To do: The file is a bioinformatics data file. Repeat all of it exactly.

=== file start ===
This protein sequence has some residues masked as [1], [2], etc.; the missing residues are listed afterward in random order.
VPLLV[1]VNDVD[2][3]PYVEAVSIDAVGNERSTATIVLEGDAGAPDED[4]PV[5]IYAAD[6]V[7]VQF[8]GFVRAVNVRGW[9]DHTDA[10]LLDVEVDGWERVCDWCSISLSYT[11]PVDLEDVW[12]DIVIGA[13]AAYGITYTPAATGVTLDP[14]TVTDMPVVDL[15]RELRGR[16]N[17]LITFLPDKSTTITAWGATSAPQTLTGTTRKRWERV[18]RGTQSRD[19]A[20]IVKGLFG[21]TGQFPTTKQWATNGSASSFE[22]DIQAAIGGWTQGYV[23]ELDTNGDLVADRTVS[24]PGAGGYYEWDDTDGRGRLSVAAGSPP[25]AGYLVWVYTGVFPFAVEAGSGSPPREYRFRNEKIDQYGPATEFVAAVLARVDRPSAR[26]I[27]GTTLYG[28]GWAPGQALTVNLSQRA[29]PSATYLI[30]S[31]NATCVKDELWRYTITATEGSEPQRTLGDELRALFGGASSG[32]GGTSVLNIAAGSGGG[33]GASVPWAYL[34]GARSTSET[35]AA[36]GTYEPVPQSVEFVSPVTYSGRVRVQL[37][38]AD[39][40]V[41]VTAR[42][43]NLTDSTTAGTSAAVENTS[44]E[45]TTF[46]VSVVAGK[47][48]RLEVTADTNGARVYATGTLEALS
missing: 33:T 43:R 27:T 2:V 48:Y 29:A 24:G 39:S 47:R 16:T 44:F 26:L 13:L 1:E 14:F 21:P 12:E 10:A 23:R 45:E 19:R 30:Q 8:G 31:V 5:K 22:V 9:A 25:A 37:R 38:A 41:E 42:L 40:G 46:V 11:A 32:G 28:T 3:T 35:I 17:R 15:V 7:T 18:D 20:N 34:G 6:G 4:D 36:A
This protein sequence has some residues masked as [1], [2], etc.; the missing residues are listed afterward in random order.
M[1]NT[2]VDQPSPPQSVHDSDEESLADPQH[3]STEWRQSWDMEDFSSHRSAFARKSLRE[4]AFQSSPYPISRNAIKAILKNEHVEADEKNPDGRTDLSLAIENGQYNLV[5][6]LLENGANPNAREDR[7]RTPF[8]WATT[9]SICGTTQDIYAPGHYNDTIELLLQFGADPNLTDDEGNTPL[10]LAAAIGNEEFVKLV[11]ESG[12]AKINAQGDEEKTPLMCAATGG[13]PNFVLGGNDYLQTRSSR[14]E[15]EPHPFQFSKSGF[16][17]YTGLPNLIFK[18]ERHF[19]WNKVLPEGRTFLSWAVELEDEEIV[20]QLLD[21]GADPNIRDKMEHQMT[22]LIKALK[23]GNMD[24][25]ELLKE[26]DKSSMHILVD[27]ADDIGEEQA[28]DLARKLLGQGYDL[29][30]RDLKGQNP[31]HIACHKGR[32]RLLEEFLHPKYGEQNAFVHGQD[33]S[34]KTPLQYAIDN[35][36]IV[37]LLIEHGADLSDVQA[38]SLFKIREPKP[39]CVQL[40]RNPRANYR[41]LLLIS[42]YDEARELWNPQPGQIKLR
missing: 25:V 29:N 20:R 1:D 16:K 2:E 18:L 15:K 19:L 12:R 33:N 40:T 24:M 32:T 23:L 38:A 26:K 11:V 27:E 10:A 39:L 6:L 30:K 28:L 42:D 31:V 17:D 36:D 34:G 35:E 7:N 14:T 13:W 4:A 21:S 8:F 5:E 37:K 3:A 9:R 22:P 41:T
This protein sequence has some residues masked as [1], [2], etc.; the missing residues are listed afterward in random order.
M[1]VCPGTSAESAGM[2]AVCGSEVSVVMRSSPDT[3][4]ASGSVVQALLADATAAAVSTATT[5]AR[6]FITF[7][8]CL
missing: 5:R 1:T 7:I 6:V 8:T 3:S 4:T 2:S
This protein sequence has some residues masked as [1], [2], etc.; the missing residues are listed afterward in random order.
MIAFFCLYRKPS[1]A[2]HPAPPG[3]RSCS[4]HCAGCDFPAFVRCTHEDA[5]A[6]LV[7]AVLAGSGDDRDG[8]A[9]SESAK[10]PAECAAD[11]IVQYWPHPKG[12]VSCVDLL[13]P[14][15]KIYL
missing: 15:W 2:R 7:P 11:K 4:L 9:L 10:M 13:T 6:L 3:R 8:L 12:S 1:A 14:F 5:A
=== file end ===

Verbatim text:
This protein sequence has some residues masked as [1], [2], etc.; the missing residues are listed afterward in random order.
VPLLV[1]VNDVD[2][3]PYVEAVSIDAVGNERSTATIVLEGDAGAPDED[4]PV[5]IYAAD[6]V[7]VQF[8]GFVRAVNVRGW[9]DHTDA[10]LLDVEVDGWERVCDWCSISLSYT[11]PVDLEDVW[12]DIVIGA[13]AAYGITYTPAATGVTLDP[14]TVTDMPVVDL[15]RELRGR[16]N[17]LITFLPDKSTTITAWGATSAPQTLTGTTRKRWERV[18]RGTQSRD[19]A[20]IVKGLFG[21]TGQFPTTKQWATNGSASSFE[22]DIQAAIGGWTQGYV[23]ELDTNGDLVADRTVS[24]PGAGGYYEWDDTDGRGRLSVAAGSPP[25]AGYLVWVYTGVFPFAVEAGSGSPPREYRFRNEKIDQYGPATEFVAAVLARVDRPSAR[26]I[27]GTTLYG[28]GWAPGQALTVNLSQRA[29]PSATYLI[30]S[31]NATCVKDELWRYTITATEGSEPQRTLGDELRALFGGASSG[32]GGTSVLNIAAGSGGG[33]GASVPWAYL[34]GARSTSET[35]AA[36]GTYEPVPQSVEFVSPVTYSGRVRVQL[37][38]AD[39][40]V[41]VTAR[42][43]NLTDSTTAGTSAAVENTS[44]E[45]TTF[46]VSVVAGK[47][48]RLEVTADTNGARVYATGTLEALS
missing: 33:T 43:R 27:T 2:V 48:Y 29:A 24:G 39:S 47:R 16:T 44:F 26:L 13:L 1:E 14:F 21:P 12:E 10:A 23:R 45:E 19:R 30:Q 8:G 31:V 5:K 22:V 9:A 25:A 37:R 38:A 41:E 42:L 40:G 46:V 11:A 32:G 28:T 3:T 35:I 17:R 15:V 7:T 18:D 20:N 34:G 6:G 4:D 36:A
This protein sequence has some residues masked as [1], [2], etc.; the missing residues are listed afterward in random order.
M[1]NT[2]VDQPSPPQSVHDSDEESLADPQH[3]STEWRQSWDMEDFSSHRSAFARKSLRE[4]AFQSSPYPISRNAIKAILKNEHVEADEKNPDGRTDLSLAIENGQYNLV[5][6]LLENGANPNAREDR[7]RTPF[8]WATT[9]SICGTTQDIYAPGHYNDTIELLLQFGADPNLTDDEGNTPL[10]LAAAIGNEEFVKLV[11]ESG[12]AKINAQGDEEKTPLMCAATGG[13]PNFVLGGNDYLQTRSSR[14]E[15]EPHPFQFSKSGF[16][17]YTGLPNLIFK[18]ERHF[19]WNKVLPEGRTFLSWAVELEDEEIV[20]QLLD[21]GADPNIRDKMEHQMT[22]LIKALK[23]GNMD[24][25]ELLKE[26]DKSSMHILVD[27]ADDIGEEQA[28]DLARKLLGQGYDL[29][30]RDLKGQNP[31]HIACHKGR[32]RLLEEFLHPKYGEQNAFVHGQD[33]S[34]KTPLQYAIDN[35][36]IV[37]LLIEHGADLSDVQA[38]SLFKIREPKP[39]CVQL[40]RNPRANYR[41]LLLIS[42]YDEARELWNPQPGQIKLR
missing: 25:V 29:N 20:R 1:D 16:K 2:E 18:L 15:K 19:L 12:R 33:N 40:T 24:M 32:T 23:L 38:A 26:K 11:V 27:E 10:A 39:L 6:L 30:K 28:L 42:D 31:V 17:D 36:D 34:G 35:E 7:N 14:T 13:W 4:A 21:S 8:F 5:E 37:K 3:A 9:R 22:P 41:T
This protein sequence has some residues masked as [1], [2], etc.; the missing residues are listed afterward in random order.
M[1]VCPGTSAESAGM[2]AVCGSEVSVVMRSSPDT[3][4]ASGSVVQALLADATAAAVSTATT[5]AR[6]FITF[7][8]CL
missing: 5:R 1:T 7:I 6:V 8:T 3:S 4:T 2:S
This protein sequence has some residues masked as [1], [2], etc.; the missing residues are listed afterward in random order.
MIAFFCLYRKPS[1]A[2]HPAPPG[3]RSCS[4]HCAGCDFPAFVRCTHEDA[5]A[6]LV[7]AVLAGSGDDRDG[8]A[9]SESAK[10]PAECAAD[11]IVQYWPHPKG[12]VSCVDLL[13]P[14][15]KIYL
missing: 15:W 2:R 7:P 11:K 4:L 9:L 10:M 13:T 6:L 3:R 8:L 12:S 1:A 14:F 5:A